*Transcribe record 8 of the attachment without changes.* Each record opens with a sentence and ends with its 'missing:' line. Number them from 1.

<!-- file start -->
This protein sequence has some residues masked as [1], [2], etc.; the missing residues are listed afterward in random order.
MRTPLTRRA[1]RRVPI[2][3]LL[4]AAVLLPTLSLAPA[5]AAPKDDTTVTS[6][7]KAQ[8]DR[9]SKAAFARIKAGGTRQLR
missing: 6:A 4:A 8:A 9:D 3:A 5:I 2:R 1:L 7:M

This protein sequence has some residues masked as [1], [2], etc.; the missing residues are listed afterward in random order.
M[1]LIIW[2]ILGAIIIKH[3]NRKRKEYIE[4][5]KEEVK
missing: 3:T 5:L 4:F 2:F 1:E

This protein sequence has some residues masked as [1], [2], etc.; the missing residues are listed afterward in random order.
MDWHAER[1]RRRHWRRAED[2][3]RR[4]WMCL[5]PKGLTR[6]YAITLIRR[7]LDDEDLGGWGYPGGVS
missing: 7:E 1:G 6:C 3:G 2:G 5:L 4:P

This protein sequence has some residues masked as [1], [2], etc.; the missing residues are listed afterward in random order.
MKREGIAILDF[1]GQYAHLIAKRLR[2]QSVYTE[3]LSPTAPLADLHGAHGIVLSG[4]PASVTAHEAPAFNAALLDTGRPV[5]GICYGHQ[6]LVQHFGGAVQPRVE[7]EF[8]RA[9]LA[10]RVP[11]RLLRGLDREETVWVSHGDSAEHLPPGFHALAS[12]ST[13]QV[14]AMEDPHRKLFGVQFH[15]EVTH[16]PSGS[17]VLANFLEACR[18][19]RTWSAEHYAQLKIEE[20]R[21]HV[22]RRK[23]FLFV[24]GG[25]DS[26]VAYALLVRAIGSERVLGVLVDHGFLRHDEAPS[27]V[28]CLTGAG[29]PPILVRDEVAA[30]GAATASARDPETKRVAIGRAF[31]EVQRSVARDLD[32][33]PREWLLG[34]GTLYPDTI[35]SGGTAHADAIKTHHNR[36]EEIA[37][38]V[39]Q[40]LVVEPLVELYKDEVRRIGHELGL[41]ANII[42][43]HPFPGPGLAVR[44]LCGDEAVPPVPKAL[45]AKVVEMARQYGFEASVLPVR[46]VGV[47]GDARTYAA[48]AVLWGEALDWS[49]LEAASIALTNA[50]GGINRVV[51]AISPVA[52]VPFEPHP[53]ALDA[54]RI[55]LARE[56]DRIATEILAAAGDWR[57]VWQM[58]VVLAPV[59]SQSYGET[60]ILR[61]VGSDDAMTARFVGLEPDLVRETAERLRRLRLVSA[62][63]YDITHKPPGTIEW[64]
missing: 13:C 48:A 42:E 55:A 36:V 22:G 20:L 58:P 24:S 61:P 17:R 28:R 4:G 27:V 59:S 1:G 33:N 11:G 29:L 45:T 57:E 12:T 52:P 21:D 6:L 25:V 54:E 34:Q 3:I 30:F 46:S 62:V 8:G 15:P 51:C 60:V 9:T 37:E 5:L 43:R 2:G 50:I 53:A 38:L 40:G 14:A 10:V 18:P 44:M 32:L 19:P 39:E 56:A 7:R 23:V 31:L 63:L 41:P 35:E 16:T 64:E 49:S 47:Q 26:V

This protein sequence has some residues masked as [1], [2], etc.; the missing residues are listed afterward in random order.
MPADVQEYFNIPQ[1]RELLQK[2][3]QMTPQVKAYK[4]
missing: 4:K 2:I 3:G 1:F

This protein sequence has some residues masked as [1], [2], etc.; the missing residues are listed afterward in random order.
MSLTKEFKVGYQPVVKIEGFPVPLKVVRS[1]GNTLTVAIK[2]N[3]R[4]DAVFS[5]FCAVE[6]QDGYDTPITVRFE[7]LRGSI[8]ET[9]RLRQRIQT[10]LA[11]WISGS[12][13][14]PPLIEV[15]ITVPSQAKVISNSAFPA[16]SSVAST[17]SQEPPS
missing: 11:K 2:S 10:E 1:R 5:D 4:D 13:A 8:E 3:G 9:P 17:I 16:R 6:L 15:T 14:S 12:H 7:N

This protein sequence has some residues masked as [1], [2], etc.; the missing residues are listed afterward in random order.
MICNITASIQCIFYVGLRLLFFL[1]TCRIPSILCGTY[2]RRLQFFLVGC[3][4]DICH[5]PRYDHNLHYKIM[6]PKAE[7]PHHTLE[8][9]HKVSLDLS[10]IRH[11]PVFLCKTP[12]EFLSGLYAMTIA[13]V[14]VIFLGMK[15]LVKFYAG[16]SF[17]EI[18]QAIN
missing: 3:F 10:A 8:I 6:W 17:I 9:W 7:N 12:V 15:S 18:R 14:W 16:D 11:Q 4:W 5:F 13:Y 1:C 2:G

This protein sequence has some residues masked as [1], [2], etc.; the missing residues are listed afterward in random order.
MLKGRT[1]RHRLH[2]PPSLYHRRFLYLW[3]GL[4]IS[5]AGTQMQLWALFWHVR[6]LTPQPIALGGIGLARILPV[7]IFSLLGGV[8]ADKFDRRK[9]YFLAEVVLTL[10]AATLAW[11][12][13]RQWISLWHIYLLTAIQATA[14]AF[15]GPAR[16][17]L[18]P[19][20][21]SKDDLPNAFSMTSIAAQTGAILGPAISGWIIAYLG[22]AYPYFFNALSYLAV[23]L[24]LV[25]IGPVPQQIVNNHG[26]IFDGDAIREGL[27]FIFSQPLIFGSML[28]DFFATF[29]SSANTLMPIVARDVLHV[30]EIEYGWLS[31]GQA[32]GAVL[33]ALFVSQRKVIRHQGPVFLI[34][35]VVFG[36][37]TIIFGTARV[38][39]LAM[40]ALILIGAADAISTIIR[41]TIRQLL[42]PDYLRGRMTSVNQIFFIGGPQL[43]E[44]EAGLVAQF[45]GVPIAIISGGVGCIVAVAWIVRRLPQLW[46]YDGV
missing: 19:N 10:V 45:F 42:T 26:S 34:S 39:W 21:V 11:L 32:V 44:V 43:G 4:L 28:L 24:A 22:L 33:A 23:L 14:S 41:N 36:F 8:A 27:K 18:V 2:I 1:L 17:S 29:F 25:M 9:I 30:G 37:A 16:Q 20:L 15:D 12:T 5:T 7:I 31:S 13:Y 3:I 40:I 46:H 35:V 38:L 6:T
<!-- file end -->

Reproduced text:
This protein sequence has some residues masked as [1], [2], etc.; the missing residues are listed afterward in random order.
MLKGRT[1]RHRLH[2]PPSLYHRRFLYLW[3]GL[4]IS[5]AGTQMQLWALFWHVR[6]LTPQPIALGGIGLARILPV[7]IFSLLGGV[8]ADKFDRRK[9]YFLAEVVLTL[10]AATLAW[11][12][13]RQWISLWHIYLLTAIQATA[14]AF[15]GPAR[16][17]L[18]P[19][20][21]SKDDLPNAFSMTSIAAQTGAILGPAISGWIIAYLG[22]AYPYFFNALSYLAV[23]L[24]LV[25]IGPVPQQIVNNHG[26]IFDGDAIREGL[27]FIFSQPLIFGSML[28]DFFATF[29]SSANTLMPIVARDVLHV[30]EIEYGWLS[31]GQA[32]GAVL[33]ALFVSQRKVIRHQGPVFLI[34][35]VVFG[36][37]TIIFGTARV[38][39]LAM[40]ALILIGAADAISTIIR[41]TIRQLL[42]PDYLRGRMTSVNQIFFIGGPQL[43]E[44]EAGLVAQF[45]GVPIAIISGGVGCIVAVAWIVRRLPQLW[46]YDGV
missing: 19:N 10:V 45:F 42:T 26:S 34:S 39:W 21:V 11:L 32:V 44:V 43:G 4:L 28:L 24:A 22:L 33:A 23:L 14:S 41:N 36:F 8:A 27:K 18:V 2:I 1:L 17:S 29:F 25:M 9:I 30:G 37:A 16:Q 20:L 15:D 12:T 5:T 7:I 31:S 13:Y 3:I 40:I 46:H 35:V 38:L 6:T